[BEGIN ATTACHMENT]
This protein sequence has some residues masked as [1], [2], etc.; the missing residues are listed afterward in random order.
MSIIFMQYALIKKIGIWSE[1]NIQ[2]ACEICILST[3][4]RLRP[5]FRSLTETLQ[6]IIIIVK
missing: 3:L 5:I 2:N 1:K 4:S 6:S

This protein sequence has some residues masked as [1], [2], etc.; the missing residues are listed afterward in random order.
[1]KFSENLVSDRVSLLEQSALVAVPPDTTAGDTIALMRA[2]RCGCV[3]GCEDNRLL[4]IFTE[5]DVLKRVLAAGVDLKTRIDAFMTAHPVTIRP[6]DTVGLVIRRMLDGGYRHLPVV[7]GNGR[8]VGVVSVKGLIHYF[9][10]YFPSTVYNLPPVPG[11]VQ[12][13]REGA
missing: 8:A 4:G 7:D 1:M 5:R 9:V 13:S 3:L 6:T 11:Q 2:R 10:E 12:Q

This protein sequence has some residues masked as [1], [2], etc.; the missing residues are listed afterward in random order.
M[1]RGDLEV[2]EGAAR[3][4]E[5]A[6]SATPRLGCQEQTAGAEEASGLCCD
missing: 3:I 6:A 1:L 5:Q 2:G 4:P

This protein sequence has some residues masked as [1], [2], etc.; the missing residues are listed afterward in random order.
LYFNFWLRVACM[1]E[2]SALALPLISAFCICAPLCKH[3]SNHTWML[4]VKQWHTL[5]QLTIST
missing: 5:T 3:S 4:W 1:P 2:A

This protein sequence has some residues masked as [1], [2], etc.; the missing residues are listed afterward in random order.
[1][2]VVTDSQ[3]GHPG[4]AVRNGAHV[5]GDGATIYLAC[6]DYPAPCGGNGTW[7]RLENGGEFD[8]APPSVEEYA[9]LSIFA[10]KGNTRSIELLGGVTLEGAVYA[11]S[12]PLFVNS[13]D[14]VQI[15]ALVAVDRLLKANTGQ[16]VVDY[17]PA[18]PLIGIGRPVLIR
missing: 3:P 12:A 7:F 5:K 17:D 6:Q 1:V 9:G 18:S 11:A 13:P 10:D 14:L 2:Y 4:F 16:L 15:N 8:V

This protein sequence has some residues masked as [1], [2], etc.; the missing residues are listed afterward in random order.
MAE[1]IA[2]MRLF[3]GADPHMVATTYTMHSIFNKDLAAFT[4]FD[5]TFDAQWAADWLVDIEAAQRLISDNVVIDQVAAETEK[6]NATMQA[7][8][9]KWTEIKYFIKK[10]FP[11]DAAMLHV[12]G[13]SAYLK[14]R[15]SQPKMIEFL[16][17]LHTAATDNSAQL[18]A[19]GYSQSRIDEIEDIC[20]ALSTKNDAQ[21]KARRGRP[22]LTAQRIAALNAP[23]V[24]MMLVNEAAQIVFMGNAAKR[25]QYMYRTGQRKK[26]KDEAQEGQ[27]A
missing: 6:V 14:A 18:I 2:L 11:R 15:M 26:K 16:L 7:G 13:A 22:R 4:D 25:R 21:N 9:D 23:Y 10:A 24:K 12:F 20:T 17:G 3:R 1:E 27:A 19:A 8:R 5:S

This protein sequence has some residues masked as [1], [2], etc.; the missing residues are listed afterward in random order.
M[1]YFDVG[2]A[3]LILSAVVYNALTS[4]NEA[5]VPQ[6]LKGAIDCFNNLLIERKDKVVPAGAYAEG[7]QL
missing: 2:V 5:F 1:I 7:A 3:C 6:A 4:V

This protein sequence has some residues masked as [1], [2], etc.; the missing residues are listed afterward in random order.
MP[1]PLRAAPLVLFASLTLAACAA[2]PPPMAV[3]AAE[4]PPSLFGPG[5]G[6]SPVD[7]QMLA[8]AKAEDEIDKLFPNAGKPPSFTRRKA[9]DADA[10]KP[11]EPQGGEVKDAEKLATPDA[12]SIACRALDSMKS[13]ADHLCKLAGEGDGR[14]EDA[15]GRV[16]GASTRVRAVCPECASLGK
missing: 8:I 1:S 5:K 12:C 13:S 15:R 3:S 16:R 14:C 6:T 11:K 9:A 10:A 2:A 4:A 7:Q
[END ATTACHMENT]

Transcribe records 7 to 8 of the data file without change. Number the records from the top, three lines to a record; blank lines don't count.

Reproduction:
This protein sequence has some residues masked as [1], [2], etc.; the missing residues are listed afterward in random order.
M[1]YFDVG[2]A[3]LILSAVVYNALTS[4]NEA[5]VPQ[6]LKGAIDCFNNLLIERKDKVVPAGAYAEG[7]QL
missing: 2:V 5:F 1:I 7:A 3:C 6:A 4:V

This protein sequence has some residues masked as [1], [2], etc.; the missing residues are listed afterward in random order.
MP[1]PLRAAPLVLFASLTLAACAA[2]PPPMAV[3]AAE[4]PPSLFGPG[5]G[6]SPVD[7]QMLA[8]AKAEDEIDKLFPNAGKPPSFTRRKA[9]DADA[10]KP[11]EPQGGEVKDAEKLATPDA[12]SIACRALDSMKS[13]ADHLCKLAGEGDGR[14]EDA[15]GRV[16]GASTRVRAVCPECASLGK
missing: 8:I 1:S 5:K 12:C 13:S 15:R 3:S 16:R 14:C 6:T 11:K 9:A 10:A 2:A 4:A 7:Q